Our worker’s compensation system is designed to help injured employees make ends meet while they’re out of work. But the government also sees to it that it won’t be abused by people wanting a “free ride”.
As such, workers’ compensation benefits may not last forever. How long you can continue to receive workers’ comp benefits depends on several factors. This includes the severity of your injury and your ability to go back to work or do any type of work.
Basically, your worker’s compensation benefits only last for as long as you are not yet capable of earning the same income you had before the injury. Or the state’s time limit has passed. Whichever comes first.
Temporary vs. Permanent Benefits
There are two ways to classify workers’ compensation benefits:
- temporary or permanent
- total or partial
If you are expected to make a recovery, you might be awarded temporary disability benefits. But if your injury is so severe that your disability is expected to last a lifetime, you could be eligible for permanent benefits.
As the name suggests, temporary benefits typically last for only a few months. While you can continue receiving permanent benefits well into your retirement.
But this still depends on your state. As mentioned, some states also impose time limits on worker’s compensation benefits.
In Florida, for example, you can only receive temporary compensation for up to 104 weeks. If your disability is permanent, you could still be entitled to impairment income benefits after the 104 weeks are up.
How Long Can You Stay Out on Worker’s Comp?
Obviously, disabled workers need time off from work to recover from their injury. Depending on their condition, they may have to leave work for several weeks or months. In some cases, they may never be able to return again.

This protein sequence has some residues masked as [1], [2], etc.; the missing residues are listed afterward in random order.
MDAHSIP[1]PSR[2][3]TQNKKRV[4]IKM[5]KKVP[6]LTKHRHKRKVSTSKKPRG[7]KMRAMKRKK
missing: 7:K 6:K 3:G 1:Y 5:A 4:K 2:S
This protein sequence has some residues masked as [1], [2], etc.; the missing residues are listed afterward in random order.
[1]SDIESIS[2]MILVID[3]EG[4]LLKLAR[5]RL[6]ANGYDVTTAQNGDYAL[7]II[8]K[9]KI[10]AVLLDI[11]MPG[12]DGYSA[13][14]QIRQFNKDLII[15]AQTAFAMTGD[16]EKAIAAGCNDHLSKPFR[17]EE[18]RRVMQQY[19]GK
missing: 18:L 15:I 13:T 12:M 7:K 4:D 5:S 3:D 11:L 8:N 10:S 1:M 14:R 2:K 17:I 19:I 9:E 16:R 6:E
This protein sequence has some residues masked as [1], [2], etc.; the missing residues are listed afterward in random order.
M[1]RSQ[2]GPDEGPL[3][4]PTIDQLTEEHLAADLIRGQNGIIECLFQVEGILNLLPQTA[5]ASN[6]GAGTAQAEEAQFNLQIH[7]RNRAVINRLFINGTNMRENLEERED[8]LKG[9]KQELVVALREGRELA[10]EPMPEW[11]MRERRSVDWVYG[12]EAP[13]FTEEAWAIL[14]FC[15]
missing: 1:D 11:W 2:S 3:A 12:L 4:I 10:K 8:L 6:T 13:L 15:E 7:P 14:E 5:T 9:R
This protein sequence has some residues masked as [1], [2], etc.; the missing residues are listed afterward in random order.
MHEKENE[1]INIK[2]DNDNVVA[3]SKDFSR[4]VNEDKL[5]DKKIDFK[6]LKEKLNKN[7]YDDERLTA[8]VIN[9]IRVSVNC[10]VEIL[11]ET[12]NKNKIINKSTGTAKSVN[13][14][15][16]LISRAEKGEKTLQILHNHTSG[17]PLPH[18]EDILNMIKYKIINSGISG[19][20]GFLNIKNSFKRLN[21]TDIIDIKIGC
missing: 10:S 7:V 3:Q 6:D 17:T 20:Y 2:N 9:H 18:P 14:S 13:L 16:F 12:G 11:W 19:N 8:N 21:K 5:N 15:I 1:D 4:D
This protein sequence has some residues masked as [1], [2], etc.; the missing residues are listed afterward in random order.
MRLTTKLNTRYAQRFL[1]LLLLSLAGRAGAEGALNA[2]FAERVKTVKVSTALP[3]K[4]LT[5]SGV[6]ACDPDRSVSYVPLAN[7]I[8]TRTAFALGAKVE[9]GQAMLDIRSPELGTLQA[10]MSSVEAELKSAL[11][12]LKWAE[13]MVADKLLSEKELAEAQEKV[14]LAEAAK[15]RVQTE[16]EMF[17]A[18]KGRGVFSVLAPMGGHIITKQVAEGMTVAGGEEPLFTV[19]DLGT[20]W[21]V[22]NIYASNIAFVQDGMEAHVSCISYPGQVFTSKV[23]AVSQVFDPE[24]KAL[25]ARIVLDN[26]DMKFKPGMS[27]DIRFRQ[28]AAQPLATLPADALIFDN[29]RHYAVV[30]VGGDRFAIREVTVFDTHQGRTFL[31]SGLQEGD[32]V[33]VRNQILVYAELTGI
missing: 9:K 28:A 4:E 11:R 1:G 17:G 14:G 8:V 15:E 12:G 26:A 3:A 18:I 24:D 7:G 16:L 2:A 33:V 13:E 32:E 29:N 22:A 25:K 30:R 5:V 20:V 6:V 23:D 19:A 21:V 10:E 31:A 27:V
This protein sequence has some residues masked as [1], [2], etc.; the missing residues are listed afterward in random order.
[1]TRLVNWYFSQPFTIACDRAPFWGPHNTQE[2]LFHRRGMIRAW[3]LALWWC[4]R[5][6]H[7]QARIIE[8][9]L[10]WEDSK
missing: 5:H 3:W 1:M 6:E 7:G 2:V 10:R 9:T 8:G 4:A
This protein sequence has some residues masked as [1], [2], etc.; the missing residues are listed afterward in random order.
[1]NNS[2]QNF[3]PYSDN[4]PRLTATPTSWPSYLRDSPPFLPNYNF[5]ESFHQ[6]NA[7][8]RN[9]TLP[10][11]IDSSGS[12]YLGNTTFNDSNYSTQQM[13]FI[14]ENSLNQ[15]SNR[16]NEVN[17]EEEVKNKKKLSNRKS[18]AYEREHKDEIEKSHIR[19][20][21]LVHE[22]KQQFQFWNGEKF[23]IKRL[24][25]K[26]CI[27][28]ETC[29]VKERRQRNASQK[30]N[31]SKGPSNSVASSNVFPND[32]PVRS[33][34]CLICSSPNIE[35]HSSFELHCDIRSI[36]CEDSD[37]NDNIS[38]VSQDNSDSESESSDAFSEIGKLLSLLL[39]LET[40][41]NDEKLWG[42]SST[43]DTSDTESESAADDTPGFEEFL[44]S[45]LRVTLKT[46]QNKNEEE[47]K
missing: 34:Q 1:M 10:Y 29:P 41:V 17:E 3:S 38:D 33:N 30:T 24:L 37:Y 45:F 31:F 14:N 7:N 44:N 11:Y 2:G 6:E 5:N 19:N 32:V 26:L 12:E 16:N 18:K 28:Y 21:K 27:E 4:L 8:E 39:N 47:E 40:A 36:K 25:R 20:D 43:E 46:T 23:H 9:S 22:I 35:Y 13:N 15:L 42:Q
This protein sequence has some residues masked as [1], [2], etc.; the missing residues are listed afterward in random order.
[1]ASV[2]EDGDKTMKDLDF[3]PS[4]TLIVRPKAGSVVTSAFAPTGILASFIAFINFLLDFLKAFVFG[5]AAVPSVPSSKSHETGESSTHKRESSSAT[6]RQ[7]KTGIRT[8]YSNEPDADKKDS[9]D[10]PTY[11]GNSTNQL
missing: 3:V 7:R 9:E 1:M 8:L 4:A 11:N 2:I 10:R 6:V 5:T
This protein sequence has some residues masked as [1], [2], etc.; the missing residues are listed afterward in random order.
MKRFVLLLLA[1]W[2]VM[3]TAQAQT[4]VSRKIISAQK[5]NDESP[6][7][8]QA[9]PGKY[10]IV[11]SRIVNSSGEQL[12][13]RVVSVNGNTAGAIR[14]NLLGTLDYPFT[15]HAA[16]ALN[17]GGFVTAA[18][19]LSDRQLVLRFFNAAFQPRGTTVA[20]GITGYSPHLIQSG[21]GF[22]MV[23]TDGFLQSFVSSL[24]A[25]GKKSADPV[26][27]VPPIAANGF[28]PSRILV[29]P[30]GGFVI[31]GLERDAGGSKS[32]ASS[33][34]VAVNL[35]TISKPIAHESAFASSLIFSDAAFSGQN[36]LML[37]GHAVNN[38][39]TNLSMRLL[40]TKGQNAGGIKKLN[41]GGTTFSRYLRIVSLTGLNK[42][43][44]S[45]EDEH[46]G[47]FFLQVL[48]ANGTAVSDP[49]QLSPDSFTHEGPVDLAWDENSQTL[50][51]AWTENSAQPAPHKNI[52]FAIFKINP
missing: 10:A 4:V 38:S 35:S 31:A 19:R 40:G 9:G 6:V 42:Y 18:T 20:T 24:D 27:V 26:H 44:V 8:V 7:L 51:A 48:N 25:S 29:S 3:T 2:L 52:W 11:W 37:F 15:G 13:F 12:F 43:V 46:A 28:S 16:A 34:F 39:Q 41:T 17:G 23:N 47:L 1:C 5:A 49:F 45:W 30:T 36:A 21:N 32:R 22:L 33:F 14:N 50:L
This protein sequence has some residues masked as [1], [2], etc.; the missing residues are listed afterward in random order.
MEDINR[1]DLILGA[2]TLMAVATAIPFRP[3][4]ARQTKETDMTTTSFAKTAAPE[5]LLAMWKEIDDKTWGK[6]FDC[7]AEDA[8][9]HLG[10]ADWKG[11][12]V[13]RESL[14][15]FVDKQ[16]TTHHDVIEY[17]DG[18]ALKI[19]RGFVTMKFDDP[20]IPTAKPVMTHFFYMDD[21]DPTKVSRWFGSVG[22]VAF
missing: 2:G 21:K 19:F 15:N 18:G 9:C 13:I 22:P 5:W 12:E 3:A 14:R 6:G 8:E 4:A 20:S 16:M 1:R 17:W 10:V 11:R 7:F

So if you’re wondering how long you can stay out on worker’s comp, the answer varies. It depends on your state and the nature of your disability. As a general rule of thumb, employees may only go back to work once they get the green light from their doctors. This can be anywhere from a few weeks to a few years.
If you haven’t received a certification from your doctor that you are fit enough to work, your employer cannot force you to. Besides, doing so could be counterproductive.
Even if you haven’t yet made a full recovery, it’s still possible for you to get back to work. Provided that you adhere to the doctor’s work restrictions.
Employers are also responsible for providing the injured worker a “reasonable accommodation“. This refers to adjustments that have to be made in the workplace to give the disabled worker a chance to be as productive as their abled coworkers. This includes installing a ramp, reassigning jobs, or modifying the work schedule among others.
If your employer denies your request for reasonable accommodation, you can contact a worker’s compensation lawyer. If you’re from Florida, we can help you. We’ve already assisted thousands of injured workers to get the benefits they rightfully deserve. Contact us for a free consultation.
Is It Possible to Receive Workers Comp Your Whole Life?
If your disability is deemed to be total and permanent, you’ll most likely qualify for lifetime worker’s comp benefits.
The criteria for lifetime pension varies per state. In California, you can receive lifetime benefits even if you are not totally disabled – as long as you have a disability rating of at least 70%. In Florida, permanent total disability benefits are paid out until the worker reaches 75 years old. But it can extend to a lifetime pension if they are not eligible for retirement benefits.
VICTOR MALCA LAW – A TRUSTED NAME IN FLORIDA
Victor Malca Law has over 25 years of litigation experience, we are the most trusted workers’ compensation lawyers in Florida. Our area of expertise is in representing injured workers on compensation benefit cases and disabled individuals claim social security disability benefits.
Our unwavering advocacy for employee rights and privileges are also recognized by our peers. Book a free consultation today.
About The Author
Judy Ponio is a writer for Victor Malca Law P.A. and enjoys helping people with questions about social security, workers compensation, and other serious matters involving people’s livelihood. She is not an attorney and her writing should not be considered legal advice.